Low winter temperatures burned back some of the older foliage on Japanese ardisia (Ardisia japonica). New bronze-green leaves arise from the stems in the spring
Joey Williamson, ©2013 HGIC, Clemson Extension

Covering the plants with a thick layer of pine straw will give added protection down to the upper teens, but the mulch layer needs to be removed as soon as cold weather has passed. Variegated cultivars are less cold hardy than green leaf forms.

Severe winter kill of Japanese ardisia (Ardisia japonica) foliage after temperatures dropped as low as 10 ºF. Plants should regrow from the roots in the spring.
Severe winter kill of Japanese ardisia (Ardisia japonica) foliage after temperatures dropped as low as 10 ºF. Plants should regrow from the roots in the spring.
Joey Williamson, ©2014 HGIC, Clemson Extension

Cultivars

  • ‘Hakuokan’ is a variegated form with gray-green foliage and wide, white leaf margins.
  • ‘Ito-Fukurin’ is a variegated form, also with gray-green foliage, but thin, white leaf margins.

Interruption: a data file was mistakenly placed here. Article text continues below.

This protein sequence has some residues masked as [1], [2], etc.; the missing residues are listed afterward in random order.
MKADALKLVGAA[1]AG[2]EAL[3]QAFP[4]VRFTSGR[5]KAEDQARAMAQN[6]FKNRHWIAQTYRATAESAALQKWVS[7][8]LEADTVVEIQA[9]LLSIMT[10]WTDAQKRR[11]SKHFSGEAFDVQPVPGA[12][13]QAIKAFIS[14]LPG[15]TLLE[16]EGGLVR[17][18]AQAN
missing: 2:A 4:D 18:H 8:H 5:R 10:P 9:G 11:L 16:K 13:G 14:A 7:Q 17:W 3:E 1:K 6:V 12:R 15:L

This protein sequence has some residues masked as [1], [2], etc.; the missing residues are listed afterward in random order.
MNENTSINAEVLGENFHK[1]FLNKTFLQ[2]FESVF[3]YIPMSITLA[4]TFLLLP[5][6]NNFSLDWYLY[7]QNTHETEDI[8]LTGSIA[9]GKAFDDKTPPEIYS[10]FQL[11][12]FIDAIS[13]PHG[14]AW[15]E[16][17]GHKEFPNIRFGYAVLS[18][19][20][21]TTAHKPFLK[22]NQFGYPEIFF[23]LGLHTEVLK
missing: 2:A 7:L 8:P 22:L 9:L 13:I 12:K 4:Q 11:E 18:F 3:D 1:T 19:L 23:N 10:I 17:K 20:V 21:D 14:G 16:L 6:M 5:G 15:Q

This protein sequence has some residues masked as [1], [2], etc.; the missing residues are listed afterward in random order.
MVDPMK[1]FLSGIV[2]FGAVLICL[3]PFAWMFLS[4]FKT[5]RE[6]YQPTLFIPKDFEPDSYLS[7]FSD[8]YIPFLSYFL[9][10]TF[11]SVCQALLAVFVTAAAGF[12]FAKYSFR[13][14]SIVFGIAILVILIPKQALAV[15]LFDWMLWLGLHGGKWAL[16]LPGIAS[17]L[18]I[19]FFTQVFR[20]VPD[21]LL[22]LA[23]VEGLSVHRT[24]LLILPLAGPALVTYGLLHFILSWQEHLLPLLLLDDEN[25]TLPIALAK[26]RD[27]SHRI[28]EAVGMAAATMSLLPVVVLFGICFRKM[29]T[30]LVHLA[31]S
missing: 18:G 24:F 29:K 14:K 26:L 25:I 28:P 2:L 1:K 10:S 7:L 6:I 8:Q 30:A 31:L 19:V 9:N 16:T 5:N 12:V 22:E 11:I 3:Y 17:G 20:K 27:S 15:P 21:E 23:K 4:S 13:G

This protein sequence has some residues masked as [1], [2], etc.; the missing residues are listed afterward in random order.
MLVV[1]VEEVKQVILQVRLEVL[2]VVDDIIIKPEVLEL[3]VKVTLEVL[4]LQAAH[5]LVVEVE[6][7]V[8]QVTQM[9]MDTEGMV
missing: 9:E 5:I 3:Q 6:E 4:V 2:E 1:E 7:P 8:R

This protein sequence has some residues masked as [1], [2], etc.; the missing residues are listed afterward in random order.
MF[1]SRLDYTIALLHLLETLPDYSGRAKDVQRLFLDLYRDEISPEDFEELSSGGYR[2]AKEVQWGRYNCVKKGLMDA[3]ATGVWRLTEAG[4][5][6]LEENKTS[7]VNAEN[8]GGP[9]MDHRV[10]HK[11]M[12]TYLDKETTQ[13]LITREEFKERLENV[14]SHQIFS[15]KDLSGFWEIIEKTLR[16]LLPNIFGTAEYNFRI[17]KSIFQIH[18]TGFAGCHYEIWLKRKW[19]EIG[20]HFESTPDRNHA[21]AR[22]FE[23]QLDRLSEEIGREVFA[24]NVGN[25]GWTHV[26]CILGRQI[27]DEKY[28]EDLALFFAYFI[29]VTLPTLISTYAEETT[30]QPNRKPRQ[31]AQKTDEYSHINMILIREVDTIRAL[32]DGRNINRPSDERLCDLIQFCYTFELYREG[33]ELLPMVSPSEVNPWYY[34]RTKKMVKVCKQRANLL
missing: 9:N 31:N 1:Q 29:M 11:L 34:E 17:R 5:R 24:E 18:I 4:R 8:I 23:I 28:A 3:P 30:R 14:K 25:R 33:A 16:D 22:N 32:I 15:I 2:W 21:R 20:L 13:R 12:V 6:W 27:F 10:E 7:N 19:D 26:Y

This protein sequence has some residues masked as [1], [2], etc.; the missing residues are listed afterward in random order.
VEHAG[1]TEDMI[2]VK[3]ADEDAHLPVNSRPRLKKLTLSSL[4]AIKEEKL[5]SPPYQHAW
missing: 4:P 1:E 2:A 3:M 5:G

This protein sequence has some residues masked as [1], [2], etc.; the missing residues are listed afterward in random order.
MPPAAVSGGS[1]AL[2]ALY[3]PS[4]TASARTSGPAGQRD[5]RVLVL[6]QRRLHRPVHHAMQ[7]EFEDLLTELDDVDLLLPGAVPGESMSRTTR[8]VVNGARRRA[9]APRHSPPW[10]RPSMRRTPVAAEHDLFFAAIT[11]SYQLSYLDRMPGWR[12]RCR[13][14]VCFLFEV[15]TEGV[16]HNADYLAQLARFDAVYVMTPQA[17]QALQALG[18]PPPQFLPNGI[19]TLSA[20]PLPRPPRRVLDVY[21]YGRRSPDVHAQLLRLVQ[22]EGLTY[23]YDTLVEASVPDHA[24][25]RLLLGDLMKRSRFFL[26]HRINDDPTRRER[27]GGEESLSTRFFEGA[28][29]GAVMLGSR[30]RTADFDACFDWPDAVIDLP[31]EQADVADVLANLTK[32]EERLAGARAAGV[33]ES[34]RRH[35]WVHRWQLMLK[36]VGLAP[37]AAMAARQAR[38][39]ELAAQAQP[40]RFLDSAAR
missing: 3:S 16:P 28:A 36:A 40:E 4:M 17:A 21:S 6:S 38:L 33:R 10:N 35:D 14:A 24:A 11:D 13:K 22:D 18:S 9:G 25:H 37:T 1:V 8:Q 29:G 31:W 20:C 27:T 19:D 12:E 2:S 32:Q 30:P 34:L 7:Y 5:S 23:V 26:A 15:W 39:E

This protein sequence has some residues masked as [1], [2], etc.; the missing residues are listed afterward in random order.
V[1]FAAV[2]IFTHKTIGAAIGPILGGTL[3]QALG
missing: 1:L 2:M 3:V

• ‘Nishiki’ has rosy-pink variegated leaves on new growth, which turns to a yellow margin with leaf maturity.
  • ‘Hinode’ is a variegated form with a broad band of yellow variegation in the center of each leaf.
  • ‘Chirimen’ may be a more cold tolerant green form, as it is listed as growing in USDA Cold Hardiness Zones 6 – 9.
  • ‘White Cap’ is a variegated form with gray-green foliage and thin, white leaf margins.

Ardisia japonica ‘White Cap’ with narrow white variegation on leaf margins of gray-green foliage.
Ardisia japonica
‘White Cap’ with narrow white variegation on leaf margins of gray-green foliage.
Joey Williamson, ©2013 HGIC, Clemson Extension